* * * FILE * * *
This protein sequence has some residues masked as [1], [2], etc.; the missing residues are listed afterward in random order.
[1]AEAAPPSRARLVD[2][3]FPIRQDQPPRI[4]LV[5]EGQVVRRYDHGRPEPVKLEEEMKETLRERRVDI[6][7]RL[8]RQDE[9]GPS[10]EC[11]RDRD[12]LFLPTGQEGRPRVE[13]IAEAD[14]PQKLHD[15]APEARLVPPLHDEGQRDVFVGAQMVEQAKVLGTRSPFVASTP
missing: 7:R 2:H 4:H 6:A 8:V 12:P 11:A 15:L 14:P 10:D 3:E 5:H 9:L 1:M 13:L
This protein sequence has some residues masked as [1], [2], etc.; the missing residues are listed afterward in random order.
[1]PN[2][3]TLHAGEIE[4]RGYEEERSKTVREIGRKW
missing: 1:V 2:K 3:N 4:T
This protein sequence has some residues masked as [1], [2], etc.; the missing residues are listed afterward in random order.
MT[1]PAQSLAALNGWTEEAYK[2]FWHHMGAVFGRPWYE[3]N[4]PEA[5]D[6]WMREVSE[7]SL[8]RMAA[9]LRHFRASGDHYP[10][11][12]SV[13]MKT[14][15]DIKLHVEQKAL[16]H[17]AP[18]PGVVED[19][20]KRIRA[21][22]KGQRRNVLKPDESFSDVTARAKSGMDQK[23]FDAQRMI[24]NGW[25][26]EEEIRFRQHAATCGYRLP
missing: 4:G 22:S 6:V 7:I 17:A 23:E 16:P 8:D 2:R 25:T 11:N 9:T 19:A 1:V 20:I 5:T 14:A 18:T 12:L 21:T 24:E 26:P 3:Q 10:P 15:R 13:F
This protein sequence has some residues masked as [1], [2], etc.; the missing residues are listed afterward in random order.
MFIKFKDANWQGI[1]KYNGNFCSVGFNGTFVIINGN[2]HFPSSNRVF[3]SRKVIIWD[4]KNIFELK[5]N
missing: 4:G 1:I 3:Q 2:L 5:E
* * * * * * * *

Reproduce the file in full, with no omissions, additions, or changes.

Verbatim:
This protein sequence has some residues masked as [1], [2], etc.; the missing residues are listed afterward in random order.
[1]AEAAPPSRARLVD[2][3]FPIRQDQPPRI[4]LV[5]EGQVVRRYDHGRPEPVKLEEEMKETLRERRVDI[6][7]RL[8]RQDE[9]GPS[10]EC[11]RDRD[12]LFLPTGQEGRPRVE[13]IAEAD[14]PQKLHD[15]APEARLVPPLHDEGQRDVFVGAQMVEQAKVLGTRSPFVASTP
missing: 7:R 2:H 4:H 6:A 8:V 12:P 11:A 15:L 14:P 10:D 3:E 5:H 9:L 1:M 13:L
This protein sequence has some residues masked as [1], [2], etc.; the missing residues are listed afterward in random order.
[1]PN[2][3]TLHAGEIE[4]RGYEEERSKTVREIGRKW
missing: 1:V 2:K 3:N 4:T
This protein sequence has some residues masked as [1], [2], etc.; the missing residues are listed afterward in random order.
MT[1]PAQSLAALNGWTEEAYK[2]FWHHMGAVFGRPWYE[3]N[4]PEA[5]D[6]WMREVSE[7]SL[8]RMAA[9]LRHFRASGDHYP[10][11][12]SV[13]MKT[14][15]DIKLHVEQKAL[16]H[17]AP[18]PGVVED[19][20]KRIRA[21][22]KGQRRNVLKPDESFSDVTARAKSGMDQK[23]FDAQRMI[24]NGW[25][26]EEEIRFRQHAATCGYRLP
missing: 4:G 22:S 6:V 7:I 17:A 23:E 16:P 8:D 2:R 25:T 11:N 9:T 19:A 1:V 20:I 5:T 14:A 18:T 12:L 21:T 24:E 26:P 3:Q 10:P 15:R 13:F
This protein sequence has some residues masked as [1], [2], etc.; the missing residues are listed afterward in random order.
MFIKFKDANWQGI[1]KYNGNFCSVGFNGTFVIINGN[2]HFPSSNRVF[3]SRKVIIWD[4]KNIFELK[5]N
missing: 4:G 1:I 3:Q 2:L 5:E